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Fausto 5.0 (2001)

Some desires can become nightmares

Directed by:

Álex Ollé

Carlos Padrisa

Isidro Ortiz

Rating: 10/10

Running Time: 94 minutes

UK Certificate: 18

Country: Spain

The Catalan experimental theatre collective known as La Fura dels Baus likes to explore extremes, as was made clear by their recent London production of 'XXX', containing the most graphic depictions of sex and violence ever seen on any British stage. They have also produced several adaptations of Goethe's legend of Faust – a multi-media play, an opera, and now the film 'Fausto 5.0'.

While 'Fausto 5.0' has its own fair share of shocking and explicit images – a cadaver being carved up, sex on a surgical trolley with an underage girl, a dog eating a living man's entrails – it is for the most part as restrained as its main character, preferring to explore the outer limits not so much of taste as of life and death.

The life of Dr Fausto (Miguel Ángel Solá) is surrounded by death. His terminal, vegetable-like patients are living corpses, with no chance of recovery, and somewhere amidst all this misery and the mockery of his medical colleagues, Fausto has lost his sense of the value of life – his patients' life, and his own. Attending a cancer conference in another city, Fausto runs into Santos Vella (Eduard Fernandez), a forgotten patient whose whole stomach he had removed eight years ago, and who ought to be dead. Apparently grateful for his miraculous reprieve from death, Santos offers to fulfil Fausto's wishes, a tempting Mephistophelean deal which brings into sharp focus all of Fausto's doubts, dreams and desires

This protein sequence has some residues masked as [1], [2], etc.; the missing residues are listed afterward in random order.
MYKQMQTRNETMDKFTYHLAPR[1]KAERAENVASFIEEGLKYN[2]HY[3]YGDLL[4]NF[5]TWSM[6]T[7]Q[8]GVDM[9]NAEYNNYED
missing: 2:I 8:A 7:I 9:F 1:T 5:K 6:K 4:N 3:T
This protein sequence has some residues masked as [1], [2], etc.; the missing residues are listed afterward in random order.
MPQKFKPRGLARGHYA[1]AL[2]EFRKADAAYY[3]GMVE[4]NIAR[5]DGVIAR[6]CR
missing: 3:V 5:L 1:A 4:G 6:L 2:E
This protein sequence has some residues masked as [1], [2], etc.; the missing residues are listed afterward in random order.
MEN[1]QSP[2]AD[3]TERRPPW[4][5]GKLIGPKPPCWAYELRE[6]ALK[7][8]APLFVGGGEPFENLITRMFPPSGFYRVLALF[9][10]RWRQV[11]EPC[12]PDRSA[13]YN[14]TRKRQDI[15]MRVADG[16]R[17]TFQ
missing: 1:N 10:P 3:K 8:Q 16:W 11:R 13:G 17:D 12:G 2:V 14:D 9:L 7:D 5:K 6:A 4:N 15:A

'Fausto 5.0' is a brilliant piece of philosophical horror. It opens on a cancer ward, made to look like a clinical version of hell – but once Fausto has stepped outside and made his journey to the city, he still seems to be in a world of moral cancer. Violet and yellow filters tint everything with the sickly, hyperreal sterility of a hospital; the scars and contusions of radical surgery are visible on many of the prostitutes, thieves, beggars, homeless, and elderly who populate the film's background; Fausto's hotel is wrapped, corpse-like, in plastic sheeting; and an orgiastic party takes place in an actual hospital. This nightmare world, fantastically realised by cinematographer Fernando del Rey, is the surreal stage on which Fausto struggles with his own inner malaise, as he tries to work out, amidst a range of infernal temptations, what it is that he really wants from life. Josep Sanou's jarring electronic soundtrack provides the perfect accompaniment to Fausto's sense of dislocation.

'Fausto 5.0' is probably not going to be everyone's favourite cure for cancer, but it is a haunting, intelligent piece of grand guignol – with a look all of its own – that no discerning fan of horror can afford to miss.

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It's Got: Sex, death, disease, lots of jokes about terminal patients, and a tensely ambiguous use of the expression Ill take care of her

It Needs: Absolutely nothing - this is perfection, in terms of its look, sound and performances

Alternatives:

Faust (Jan Svankmajer), Jacobs Ladder

Summary

The perfect vehicle for a trip into hell.

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